Clashing with Tum Bin 2 this Friday is Force 2, a film that will see John Abraham as ACP Yashvardhan battle newer, if not stronger, antagonists. “The villain dies at the end of the first one, and being a cop, the protagonist goes on a new journey with this one,” says producer Vipul Shah, who has another sequel, Commando 2, slated for January 2017.

Despite both of Shah’s sequels belonging to the action genre, he believes franchise films work only if there is a story to tell, irrespective of a category. So why call it a sequel if the story could stand independently? “Sequels always have the advantage of marketing. They don’t have the advantage of creativity,” he says.

Marketing Matters

Irrespective of a character, story, or of the audience’s interest, filmmakers opt to dish out a sequel to cash in on the commercial success of the original. “You will not see movies that tanked at the box office made into sequels,” says Mohan before correcting himself. “There have been exceptions, but not largely.”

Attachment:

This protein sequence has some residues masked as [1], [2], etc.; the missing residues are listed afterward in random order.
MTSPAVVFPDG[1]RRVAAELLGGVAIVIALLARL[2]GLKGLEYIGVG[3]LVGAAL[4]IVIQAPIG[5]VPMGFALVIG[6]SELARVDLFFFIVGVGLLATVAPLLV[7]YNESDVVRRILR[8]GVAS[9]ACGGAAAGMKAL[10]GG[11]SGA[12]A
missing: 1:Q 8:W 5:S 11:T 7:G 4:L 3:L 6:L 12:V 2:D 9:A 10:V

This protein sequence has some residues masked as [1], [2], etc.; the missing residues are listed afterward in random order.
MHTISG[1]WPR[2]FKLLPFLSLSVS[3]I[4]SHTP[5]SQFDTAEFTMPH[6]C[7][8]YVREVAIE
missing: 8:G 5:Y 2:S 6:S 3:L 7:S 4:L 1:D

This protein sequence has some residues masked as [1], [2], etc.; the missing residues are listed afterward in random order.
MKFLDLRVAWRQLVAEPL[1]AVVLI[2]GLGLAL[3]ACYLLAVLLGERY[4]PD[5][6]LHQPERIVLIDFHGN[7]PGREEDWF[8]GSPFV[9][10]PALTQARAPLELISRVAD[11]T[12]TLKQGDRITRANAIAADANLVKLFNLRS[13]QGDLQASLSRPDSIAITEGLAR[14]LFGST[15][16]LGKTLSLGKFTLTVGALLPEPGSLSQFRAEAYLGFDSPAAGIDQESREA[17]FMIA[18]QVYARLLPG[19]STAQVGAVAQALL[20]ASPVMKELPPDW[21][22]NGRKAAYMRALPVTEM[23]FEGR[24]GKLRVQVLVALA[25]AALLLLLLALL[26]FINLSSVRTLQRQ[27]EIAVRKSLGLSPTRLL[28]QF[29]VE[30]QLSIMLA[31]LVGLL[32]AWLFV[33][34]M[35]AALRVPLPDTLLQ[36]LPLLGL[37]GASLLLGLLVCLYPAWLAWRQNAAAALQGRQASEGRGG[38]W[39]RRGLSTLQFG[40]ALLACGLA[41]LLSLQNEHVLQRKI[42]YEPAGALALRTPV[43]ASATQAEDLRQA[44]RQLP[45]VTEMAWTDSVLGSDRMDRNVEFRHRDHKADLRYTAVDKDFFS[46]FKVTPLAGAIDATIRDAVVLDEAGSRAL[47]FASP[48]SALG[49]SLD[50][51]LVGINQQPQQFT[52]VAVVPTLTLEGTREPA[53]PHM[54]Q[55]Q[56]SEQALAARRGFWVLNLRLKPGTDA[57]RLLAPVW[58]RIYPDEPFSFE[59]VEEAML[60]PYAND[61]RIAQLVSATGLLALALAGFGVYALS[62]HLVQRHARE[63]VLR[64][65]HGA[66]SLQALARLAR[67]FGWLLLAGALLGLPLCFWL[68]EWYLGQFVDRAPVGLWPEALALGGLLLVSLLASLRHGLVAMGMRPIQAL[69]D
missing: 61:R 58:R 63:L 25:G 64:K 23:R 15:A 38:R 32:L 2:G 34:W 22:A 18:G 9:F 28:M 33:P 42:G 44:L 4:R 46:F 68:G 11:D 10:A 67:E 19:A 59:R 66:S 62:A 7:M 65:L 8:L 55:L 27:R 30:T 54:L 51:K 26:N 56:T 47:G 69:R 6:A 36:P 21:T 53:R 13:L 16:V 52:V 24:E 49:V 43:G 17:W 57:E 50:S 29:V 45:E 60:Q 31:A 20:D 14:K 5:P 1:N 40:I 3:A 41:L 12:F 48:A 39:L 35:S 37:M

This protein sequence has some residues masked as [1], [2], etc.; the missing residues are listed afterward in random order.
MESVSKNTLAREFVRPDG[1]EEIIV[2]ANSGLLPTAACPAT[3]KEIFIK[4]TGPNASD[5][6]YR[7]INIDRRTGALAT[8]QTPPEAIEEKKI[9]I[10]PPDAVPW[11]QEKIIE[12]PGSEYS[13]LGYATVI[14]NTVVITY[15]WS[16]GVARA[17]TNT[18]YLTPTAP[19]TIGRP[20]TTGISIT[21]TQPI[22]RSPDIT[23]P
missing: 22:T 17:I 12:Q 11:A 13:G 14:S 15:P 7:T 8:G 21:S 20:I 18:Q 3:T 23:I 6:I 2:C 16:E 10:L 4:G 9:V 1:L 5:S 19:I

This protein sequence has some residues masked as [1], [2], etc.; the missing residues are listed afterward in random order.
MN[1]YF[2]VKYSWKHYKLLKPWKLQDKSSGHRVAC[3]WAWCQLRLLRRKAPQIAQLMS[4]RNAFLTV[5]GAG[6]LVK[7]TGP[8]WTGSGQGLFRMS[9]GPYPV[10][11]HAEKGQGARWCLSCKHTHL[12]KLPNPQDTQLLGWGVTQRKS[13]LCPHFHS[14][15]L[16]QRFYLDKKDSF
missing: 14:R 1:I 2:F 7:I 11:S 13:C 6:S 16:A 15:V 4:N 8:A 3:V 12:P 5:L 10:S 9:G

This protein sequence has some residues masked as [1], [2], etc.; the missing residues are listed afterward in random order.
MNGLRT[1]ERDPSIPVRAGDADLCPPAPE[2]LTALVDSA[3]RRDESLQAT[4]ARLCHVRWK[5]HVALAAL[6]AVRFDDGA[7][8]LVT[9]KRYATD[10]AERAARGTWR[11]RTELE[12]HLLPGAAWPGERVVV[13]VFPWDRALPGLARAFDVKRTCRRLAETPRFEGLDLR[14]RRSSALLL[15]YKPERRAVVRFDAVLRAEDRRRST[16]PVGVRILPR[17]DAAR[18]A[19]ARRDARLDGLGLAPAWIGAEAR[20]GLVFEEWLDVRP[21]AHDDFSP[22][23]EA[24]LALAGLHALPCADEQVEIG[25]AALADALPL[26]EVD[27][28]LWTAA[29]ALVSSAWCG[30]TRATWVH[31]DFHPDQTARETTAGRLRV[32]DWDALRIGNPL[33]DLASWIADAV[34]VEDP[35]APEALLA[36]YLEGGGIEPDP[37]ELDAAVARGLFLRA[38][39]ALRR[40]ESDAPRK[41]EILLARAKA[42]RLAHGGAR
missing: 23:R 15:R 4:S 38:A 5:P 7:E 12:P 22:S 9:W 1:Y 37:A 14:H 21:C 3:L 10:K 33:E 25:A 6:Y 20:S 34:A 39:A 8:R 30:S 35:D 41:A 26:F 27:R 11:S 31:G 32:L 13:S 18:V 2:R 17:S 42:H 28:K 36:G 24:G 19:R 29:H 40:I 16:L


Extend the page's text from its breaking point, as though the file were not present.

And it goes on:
Riding on the success of a franchise can be a double-edged sword. While the process of marketing a sequel is easier with an established brand name, there is a looming threat of newer audiences distancing themselves from a franchise. “Sequels have to be self-explanatory,” says Shah. “If there is a connection, you have to write it in a way that people understand the first film too.”

But according to Kapoor, the problem arises when the franchise name is attached to a new film and there is a mismatch of what the series stood for and what arrives with the new feature. He is, however, optimistic about the rising trend of making franchise films in Bollywood. “If made with the right brand understanding of what the franchise should offer, such films are a much safer bet than standalone films,” he says.

Whether or not Bollywood is handling the franchise game tactfully, with 14 releases this year alone, they sure are going all in, anticipating a royal flush like in the Ocean’s trilogy.

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Printable version | Apr 5, 2020 4:14:40 AM |